Our 2018 Regular Season Preview heads southward, as the Miami Dolphins look to rebound from a disappointing campaign that was marred by injuries, poor play on the field, and even poorer chemistry in the Lockerroom. Indeed, the bloom from Miami’s surprising 10-6 performance in 2016 eroded once Starting Quarterback Ryan Tannehill was lost for the season with a Torn ACL in Training Camp, prompting Head Coach Adam Gase and Management to panic and coax Jay Cutler out of retirement, which didn’t net the desired results as the team slumped to a disappointing 6-10 Season. Cutler seemingly operated with an abridged Playbook throughout the term, with the rest of the Offense rarely looking in synch with the veteran Quarterback. Furthermore, virtually every strength from 2016 turned into a weakness in 2017 for the Dolphins, with the Rushing Attack disappearing and the Defense routinely being pushed around at the Line of Scrimmage. This all clearly left quite a bad taste in Gase’s mouth, for wholesale changes were made this Offseason, with a number of prominent faces (and even bigger egos) jettisoned in favor of a Roster-Wide Reset, which is odd for a Coach going into his Third Season. However, Gase is desperate to turn things around, for another debacle like the previous one will likely conclude with the young Offensive Guru looking for a new job. So with that said, let’s take a look at three key storylines that will ultimately decide whether or not the Dolphins will turn things around, or continue to be mired in mediocrity.
If one were to trace Miami’s plethora of woes to one moment, it would undoubtedly be when Ryan Tannehill tore multiple ligaments in his knee during last Season’s Training Camp. Tannehill had just come off the most impressive Campaign of his Five-Year Career, posting a Passer Rating of 93.5 in leading the Dolphins to their first Postseason Appearance since they drafted him Eighth Overall back in 2012. Simply put, he flourished in Gase’s Run-Heavy Offense, thriving off of Bootlegs and Play-Action allowing him to stretch the field with far more success than in previous years. Furthermore, the Franchise had invested heavily in him, which made his season-long absence all the more disastrous for Gase and Co. Now, at the age of Thirty and coming off a serious knee injury, it appears that he will have to prove himself all over again, though this time it will be without a number of the familiar faces that comprised his Supporting Cast just two years ago. And honestly, if you’re still convinced of this guy’s worth to this unit, then just look at how they performed with Cutler at the controls; Miami’s Offense was absolutely abysmal in 2017, ranking 28th in Points (17.6 P/G) and 25th in Total Offense (323.8 Y/G), with Cutler leading a Passing Attack that produced very little (5.6 NY/A, 24th Overall) given their high volume of Passing Attempts (602, 4th Overall). Cutler also didn’t bring much to the table in the way of mobility, which has consistently been one of Tannehill’s strengths since he entered the league. The Dolphins could have really benefitted from the plays that No. 17 could have made with his feet, forcing opposing Defenses to think twice when rushing the Passer. And the most understated part of it all was the fact that this group clearly missed their leader. There was simply no accountability with Tannehill sidelined, for Miami ranked Third-Worst in Penalty Yardage with 1,154 Yards charged against them. While it remains to be seen just how healthy he’ll be after missing all of the previous term, the return of Ryan Tannehill is nothing short of a boon for the Miami Dolphins, who are desperate to cleanse the stench of last year’s debacle.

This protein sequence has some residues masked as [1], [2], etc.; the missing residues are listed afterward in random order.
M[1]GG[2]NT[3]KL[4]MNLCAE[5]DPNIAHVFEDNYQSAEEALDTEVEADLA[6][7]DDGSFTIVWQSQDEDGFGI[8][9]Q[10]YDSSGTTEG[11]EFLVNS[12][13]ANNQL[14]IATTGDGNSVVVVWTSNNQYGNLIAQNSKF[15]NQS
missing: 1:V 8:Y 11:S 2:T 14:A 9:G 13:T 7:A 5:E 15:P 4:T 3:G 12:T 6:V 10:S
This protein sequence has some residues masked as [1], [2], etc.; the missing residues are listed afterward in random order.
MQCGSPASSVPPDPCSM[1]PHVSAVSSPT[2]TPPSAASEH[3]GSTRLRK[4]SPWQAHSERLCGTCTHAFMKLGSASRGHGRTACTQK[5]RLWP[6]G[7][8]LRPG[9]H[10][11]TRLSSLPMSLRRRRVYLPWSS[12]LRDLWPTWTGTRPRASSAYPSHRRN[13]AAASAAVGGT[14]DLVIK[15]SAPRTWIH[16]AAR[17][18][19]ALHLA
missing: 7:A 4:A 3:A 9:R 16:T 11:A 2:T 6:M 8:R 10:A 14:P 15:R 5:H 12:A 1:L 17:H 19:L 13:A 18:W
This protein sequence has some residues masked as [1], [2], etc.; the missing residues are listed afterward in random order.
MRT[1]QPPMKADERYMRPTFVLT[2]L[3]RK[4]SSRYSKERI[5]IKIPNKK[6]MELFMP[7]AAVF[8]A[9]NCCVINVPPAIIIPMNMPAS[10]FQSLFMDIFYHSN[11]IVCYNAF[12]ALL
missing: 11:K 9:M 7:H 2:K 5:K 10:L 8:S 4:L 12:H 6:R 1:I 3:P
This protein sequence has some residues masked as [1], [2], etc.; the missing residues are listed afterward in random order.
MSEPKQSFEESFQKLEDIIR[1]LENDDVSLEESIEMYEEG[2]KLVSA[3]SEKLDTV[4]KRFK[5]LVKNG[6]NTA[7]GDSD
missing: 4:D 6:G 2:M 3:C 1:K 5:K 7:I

Addition by Subtraction